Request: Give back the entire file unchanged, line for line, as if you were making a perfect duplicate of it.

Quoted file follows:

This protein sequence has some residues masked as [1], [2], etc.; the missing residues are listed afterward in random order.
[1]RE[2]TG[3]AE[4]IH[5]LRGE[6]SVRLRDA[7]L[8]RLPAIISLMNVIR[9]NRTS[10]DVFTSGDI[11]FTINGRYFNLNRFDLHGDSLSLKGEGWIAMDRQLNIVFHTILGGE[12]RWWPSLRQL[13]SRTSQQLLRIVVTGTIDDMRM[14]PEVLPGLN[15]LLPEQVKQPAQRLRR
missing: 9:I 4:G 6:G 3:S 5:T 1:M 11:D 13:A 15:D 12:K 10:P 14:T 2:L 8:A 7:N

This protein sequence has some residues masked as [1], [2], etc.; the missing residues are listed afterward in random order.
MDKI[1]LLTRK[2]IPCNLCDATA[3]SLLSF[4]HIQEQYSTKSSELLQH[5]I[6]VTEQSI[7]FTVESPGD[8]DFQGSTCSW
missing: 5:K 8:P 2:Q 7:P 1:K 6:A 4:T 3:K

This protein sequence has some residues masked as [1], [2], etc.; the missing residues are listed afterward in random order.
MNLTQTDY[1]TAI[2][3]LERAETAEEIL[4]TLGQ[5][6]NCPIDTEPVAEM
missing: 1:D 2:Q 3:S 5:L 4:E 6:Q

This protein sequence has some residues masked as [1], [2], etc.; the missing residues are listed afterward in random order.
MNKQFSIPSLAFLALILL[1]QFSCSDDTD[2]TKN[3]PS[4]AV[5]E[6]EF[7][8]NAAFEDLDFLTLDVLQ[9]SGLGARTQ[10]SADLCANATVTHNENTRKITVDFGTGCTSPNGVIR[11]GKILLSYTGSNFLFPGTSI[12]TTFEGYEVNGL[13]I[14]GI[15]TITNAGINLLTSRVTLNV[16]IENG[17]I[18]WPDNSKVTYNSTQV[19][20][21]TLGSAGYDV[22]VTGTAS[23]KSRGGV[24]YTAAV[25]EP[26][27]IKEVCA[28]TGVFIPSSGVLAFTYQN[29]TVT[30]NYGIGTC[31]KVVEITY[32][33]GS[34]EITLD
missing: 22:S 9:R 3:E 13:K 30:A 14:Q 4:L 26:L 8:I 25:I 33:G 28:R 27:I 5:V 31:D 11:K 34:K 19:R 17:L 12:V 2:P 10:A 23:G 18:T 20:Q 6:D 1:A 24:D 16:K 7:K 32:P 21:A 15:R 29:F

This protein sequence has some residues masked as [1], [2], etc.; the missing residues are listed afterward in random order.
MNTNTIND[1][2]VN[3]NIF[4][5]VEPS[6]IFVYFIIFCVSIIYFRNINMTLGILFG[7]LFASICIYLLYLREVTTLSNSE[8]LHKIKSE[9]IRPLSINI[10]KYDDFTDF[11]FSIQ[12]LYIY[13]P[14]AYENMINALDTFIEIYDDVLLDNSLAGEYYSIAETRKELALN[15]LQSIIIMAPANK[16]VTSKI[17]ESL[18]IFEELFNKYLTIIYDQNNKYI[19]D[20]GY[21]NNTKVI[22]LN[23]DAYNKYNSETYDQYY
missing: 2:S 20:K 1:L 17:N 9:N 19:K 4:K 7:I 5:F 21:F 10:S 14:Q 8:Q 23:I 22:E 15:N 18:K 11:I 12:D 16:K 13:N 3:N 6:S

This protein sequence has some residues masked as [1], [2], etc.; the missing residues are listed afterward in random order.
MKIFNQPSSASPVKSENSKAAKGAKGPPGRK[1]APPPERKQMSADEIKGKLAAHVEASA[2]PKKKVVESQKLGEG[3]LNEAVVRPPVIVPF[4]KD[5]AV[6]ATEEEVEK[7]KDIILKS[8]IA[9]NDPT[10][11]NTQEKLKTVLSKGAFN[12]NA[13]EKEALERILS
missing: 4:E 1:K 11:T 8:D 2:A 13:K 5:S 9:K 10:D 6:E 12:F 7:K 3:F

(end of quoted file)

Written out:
This protein sequence has some residues masked as [1], [2], etc.; the missing residues are listed afterward in random order.
[1]RE[2]TG[3]AE[4]IH[5]LRGE[6]SVRLRDA[7]L[8]RLPAIISLMNVIR[9]NRTS[10]DVFTSGDI[11]FTINGRYFNLNRFDLHGDSLSLKGEGWIAMDRQLNIVFHTILGGE[12]RWWPSLRQL[13]SRTSQQLLRIVVTGTIDDMRM[14]PEVLPGLN[15]LLPEQVKQPAQRLRR
missing: 9:I 4:G 6:G 3:S 5:T 1:M 11:D 13:A 15:D 12:K 10:P 14:T 2:L 8:A 7:N

This protein sequence has some residues masked as [1], [2], etc.; the missing residues are listed afterward in random order.
MDKI[1]LLTRK[2]IPCNLCDATA[3]SLLSF[4]HIQEQYSTKSSELLQH[5]I[6]VTEQSI[7]FTVESPGD[8]DFQGSTCSW
missing: 5:K 8:P 2:Q 7:P 1:K 6:A 4:T 3:K

This protein sequence has some residues masked as [1], [2], etc.; the missing residues are listed afterward in random order.
MNLTQTDY[1]TAI[2][3]LERAETAEEIL[4]TLGQ[5][6]NCPIDTEPVAEM
missing: 1:D 2:Q 3:S 5:L 4:E 6:Q

This protein sequence has some residues masked as [1], [2], etc.; the missing residues are listed afterward in random order.
MNKQFSIPSLAFLALILL[1]QFSCSDDTD[2]TKN[3]PS[4]AV[5]E[6]EF[7][8]NAAFEDLDFLTLDVLQ[9]SGLGARTQ[10]SADLCANATVTHNENTRKITVDFGTGCTSPNGVIR[11]GKILLSYTGSNFLFPGTSI[12]TTFEGYEVNGL[13]I[14]GI[15]TITNAGINLLTSRVTLNV[16]IENG[17]I[18]WPDNSKVTYNSTQV[19][20][21]TLGSAGYDV[22]VTGTAS[23]KSRGGV[24]YTAAV[25]EP[26][27]IKEVCA[28]TGVFIPSSGVLAFTYQN[29]TVT[30]NYGIGTC[31]KVVEITY[32][33]GS[34]EITLD
missing: 22:S 9:R 3:E 13:K 30:A 14:Q 4:L 26:L 8:I 25:I 33:G 28:R 27:I 5:V 31:D 11:K 34:K 19:R 17:L 12:V 2:P 10:A 23:G 18:T 20:Q 6:D 1:A 24:D 16:K 7:K 32:P 21:A 15:R 29:F

This protein sequence has some residues masked as [1], [2], etc.; the missing residues are listed afterward in random order.
MNTNTIND[1][2]VN[3]NIF[4][5]VEPS[6]IFVYFIIFCVSIIYFRNINMTLGILFG[7]LFASICIYLLYLREVTTLSNSE[8]LHKIKSE[9]IRPLSINI[10]KYDDFTDF[11]FSIQ[12]LYIY[13]P[14]AYENMINALDTFIEIYDDVLLDNSLAGEYYSIAETRKELALN[15]LQSIIIMAPANK[16]VTSKI[17]ESL[18]IFEELFNKYLTIIYDQNNKYI[19]D[20]GY[21]NNTKVI[22]LN[23]DAYNKYNSETYDQYY
missing: 2:S 20:K 1:L 17:N 9:N 19:K 4:K 7:I 5:F 21:F 10:S 14:Q 8:Q 23:I 22:E 15:N 18:K 11:I 12:D 16:K 13:N 3:N 6:S

This protein sequence has some residues masked as [1], [2], etc.; the missing residues are listed afterward in random order.
MKIFNQPSSASPVKSENSKAAKGAKGPPGRK[1]APPPERKQMSADEIKGKLAAHVEASA[2]PKKKVVESQKLGEG[3]LNEAVVRPPVIVPF[4]KD[5]AV[6]ATEEEVEK[7]KDIILKS[8]IA[9]NDPT[10][11]NTQEKLKTVLSKGAFN[12]NA[13]EKEALERILS
missing: 4:E 1:K 11:T 8:D 2:A 13:K 5:S 9:K 10:D 6:E 12:F 7:K 3:F